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The Home You Take With You

This morning, I remember my daughter’s explanation of “The Warm Welcome” from October.  As I clear the breakfast dishes, refold the green blanket on the couch, plump the pillows, and reposition the bright yellow daffodils in a cobalt blue vase, I tell her I’m orchestrating my own Warm Welcome.

I want to come home to order and beauty. 

In church, I think about the inner landscape of home and the Warm Welcome I have when I respond to God.  As the poet writes in Psalm 90, “Lord, you have been our dwelling place throughout the generations.”  I come home to that spiritual dwelling place within my own heart where the Holy Spirit waits for me, and I find the kind of peace and sanctuary I need.  I’m home. 

It’s not a location.  I carry it with me. 

That means it doesn’t matter where I am.  And it means I can offer others a dwelling place they can have with them always, even when they are very far from home. 

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Journal:  What does it mean to be “home”? 

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When You Stop Resisting God

Last week, I was asked to write a piece on depression and Lent for The High Calling.  At my lowest point, I imagined God asking the question, “Will you live the life I ask you to live?”  I was humbled and so encouraged by the comments on this little essay called, The Best Question.  (Click the link and enjoy.)

Yesterday, I’m walking to the vernal pond and recalling that depression.  I remember how many years I resisted the reality of my life.  It didn’t look like it was supposed to.  But God knows what I don’t know; He sees what I don’t see.  But I wasn’t ready to surrender. 

Humbled again, I’m silenced as I walk in the woods.

We find our secret pond, and on the surface, I see the blue sky reflected. 

My daughters peer deeply, waiting patiently.  All of a sudden, we see the new frog and salamander eggs.  They might even be turtle eggs.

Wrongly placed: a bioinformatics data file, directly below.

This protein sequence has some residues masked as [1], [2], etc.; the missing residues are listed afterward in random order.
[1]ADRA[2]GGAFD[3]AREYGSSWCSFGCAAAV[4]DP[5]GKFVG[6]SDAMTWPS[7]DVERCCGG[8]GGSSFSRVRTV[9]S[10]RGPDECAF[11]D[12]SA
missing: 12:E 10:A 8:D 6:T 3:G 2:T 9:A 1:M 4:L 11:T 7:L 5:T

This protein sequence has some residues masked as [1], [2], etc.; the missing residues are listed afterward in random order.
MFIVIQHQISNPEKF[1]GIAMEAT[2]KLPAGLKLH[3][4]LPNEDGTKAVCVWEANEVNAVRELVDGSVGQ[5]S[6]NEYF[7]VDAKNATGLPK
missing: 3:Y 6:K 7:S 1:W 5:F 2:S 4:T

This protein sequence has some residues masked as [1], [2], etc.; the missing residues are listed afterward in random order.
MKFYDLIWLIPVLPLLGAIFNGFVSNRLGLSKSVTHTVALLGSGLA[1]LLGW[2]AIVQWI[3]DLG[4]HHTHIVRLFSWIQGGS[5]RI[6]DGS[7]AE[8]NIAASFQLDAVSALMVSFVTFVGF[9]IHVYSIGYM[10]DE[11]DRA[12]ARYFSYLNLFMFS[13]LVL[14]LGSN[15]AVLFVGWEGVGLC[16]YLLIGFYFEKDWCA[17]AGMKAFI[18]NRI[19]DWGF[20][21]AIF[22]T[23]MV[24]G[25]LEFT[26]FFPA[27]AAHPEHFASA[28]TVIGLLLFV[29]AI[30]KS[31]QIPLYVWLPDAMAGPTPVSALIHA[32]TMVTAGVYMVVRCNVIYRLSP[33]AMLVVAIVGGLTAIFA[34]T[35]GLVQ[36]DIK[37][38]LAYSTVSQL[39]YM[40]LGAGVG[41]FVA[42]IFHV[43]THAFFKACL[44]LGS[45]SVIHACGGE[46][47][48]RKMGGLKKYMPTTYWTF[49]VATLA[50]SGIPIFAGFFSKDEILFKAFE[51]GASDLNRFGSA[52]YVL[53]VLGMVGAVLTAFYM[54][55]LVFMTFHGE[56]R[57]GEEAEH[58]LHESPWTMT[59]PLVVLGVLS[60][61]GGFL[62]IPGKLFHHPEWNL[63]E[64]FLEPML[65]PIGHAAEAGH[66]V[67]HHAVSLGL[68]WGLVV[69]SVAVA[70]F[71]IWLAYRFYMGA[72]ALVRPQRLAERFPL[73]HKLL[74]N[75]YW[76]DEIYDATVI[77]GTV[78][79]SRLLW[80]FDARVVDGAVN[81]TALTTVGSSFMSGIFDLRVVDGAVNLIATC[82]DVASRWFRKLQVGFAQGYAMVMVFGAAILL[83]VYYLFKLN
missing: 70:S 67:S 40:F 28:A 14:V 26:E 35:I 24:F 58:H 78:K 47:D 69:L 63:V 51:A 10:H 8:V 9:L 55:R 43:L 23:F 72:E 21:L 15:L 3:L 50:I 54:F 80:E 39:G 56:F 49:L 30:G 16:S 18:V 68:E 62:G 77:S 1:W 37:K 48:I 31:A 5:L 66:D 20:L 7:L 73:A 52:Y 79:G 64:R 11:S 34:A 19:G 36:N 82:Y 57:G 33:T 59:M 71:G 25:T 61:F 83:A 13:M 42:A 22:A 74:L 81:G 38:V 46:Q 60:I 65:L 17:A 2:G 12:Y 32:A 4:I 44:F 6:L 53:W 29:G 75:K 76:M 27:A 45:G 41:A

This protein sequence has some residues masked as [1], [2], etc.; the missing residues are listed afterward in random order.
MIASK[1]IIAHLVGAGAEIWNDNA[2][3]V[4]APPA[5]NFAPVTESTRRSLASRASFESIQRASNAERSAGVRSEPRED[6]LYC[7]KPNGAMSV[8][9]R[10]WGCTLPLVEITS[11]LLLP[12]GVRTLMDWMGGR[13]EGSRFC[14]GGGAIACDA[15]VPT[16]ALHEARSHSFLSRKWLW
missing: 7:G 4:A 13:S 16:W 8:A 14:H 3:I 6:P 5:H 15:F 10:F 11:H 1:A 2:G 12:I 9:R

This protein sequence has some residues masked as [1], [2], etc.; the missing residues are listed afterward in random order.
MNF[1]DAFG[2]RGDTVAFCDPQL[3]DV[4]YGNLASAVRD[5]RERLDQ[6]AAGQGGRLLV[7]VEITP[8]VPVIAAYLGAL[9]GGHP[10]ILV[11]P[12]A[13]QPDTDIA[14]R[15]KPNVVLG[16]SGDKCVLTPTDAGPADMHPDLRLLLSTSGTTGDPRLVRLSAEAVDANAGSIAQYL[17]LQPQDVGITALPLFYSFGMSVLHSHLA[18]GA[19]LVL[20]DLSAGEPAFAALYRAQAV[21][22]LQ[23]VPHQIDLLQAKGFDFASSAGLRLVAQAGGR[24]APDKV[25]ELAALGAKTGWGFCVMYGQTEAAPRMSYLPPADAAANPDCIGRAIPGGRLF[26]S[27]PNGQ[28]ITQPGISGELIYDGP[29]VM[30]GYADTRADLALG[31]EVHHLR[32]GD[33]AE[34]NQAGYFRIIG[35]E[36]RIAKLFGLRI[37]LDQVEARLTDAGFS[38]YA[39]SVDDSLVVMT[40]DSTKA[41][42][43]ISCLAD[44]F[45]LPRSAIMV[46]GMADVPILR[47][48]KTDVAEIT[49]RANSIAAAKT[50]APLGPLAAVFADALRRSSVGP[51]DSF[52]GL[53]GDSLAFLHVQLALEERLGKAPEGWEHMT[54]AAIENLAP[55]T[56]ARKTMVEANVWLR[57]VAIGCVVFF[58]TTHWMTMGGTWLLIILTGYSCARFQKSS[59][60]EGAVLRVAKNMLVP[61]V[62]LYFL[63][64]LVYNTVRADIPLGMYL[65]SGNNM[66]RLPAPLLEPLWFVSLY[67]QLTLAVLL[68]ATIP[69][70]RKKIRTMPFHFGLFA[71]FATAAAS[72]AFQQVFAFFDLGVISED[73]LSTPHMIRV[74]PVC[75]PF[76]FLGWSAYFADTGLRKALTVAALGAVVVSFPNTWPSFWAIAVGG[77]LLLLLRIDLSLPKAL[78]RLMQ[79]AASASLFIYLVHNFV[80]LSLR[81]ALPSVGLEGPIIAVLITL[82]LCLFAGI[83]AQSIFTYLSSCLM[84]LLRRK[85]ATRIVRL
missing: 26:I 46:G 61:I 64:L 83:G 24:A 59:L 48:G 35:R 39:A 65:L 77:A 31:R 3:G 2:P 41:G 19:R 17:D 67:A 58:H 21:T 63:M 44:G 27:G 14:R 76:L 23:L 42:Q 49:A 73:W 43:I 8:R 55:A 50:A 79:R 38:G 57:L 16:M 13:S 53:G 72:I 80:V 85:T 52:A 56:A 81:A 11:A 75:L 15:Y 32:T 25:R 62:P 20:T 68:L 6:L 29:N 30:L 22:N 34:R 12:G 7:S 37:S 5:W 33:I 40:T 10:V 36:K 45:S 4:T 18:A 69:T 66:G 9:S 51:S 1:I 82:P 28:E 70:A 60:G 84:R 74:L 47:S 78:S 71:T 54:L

Then, the water’s surface trembles:  little salamanders, spotted bright red and orange dart beneath the leaves.

Can you see that one hiding?  

I look out, and I see an entire pond filled with eggs, and tiny creatures move about everywhere. Those white cottony puffs are great big globs of frog eggs.  Next week, we’ll see unimaginable numbers of tadpoles.

As I think about my life (the one I resisted all those years), I hear another whisper of the Spirit.  I look deep into that pond, and I see how fertile, how bountiful, how rich and teeming this exact spot is.

This very spot where I find myself (no matter how wrong) will produce life in abundance as I cooperate with God.  And when nothing seems to be happening, I just have to look beneath the surface.  

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Journal:  Will I live the life God asks me to live? 

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A Short Rant (I Never Thought I’d Be Ranty)

A popular blog I read this morning suggested that one pathway to happiness is to “imitate” a spiritual master–someone like Jesus.  I cringed.  The not-flair bells rang.  I frowned and felt the same way I do when somebody tells me to just “try harder” and I’ll find holiness.  It’s just not true.  Telling a person to imitate a spiritual master to find real life and joy is like telling a cardboard box to act more like a computer in order to come alive.

Imitation doesn’t change the inherent problem I have.  I need an infusion of grace, not an imitation of one.    

Imitating a master is also like telling two people to stare at each other and imitate a relationship.  I don’t want to imitate love.  I want to be in love.  Imitation isn’t the trick.

A relationship with God is a romance.  It’s an infusion of power, of love, of joy, of deeply knowing.  It’s not imitating a master or doing what Jesus would do.  That kind of life doesn’t work.  It never has.

That’s why the gospel is good news.  I want to know Jesus and have him give me the power to live the life I’m supposed to.

Christianity isn’t a religion of imitation–of acting more like Jesus.  It’s exchanging our weaknesses for his strength, for inviting his presence into our lives, and for depending on his love and peace on a daily basis.

It’s not imitation.  It’s infusion.

I’m off to the pool.  My children have been in their bathing suits since 8:30 AM.  The towels and sunscreen are all in a row.  The snacks are ready.  The goggles are tightened.  We could sit on the couch and imitate swimming, or we could dive into that delicious water.  I think I know what we’ll choose.   Living with flair means I’m experiencing a life of joy, not imitating one.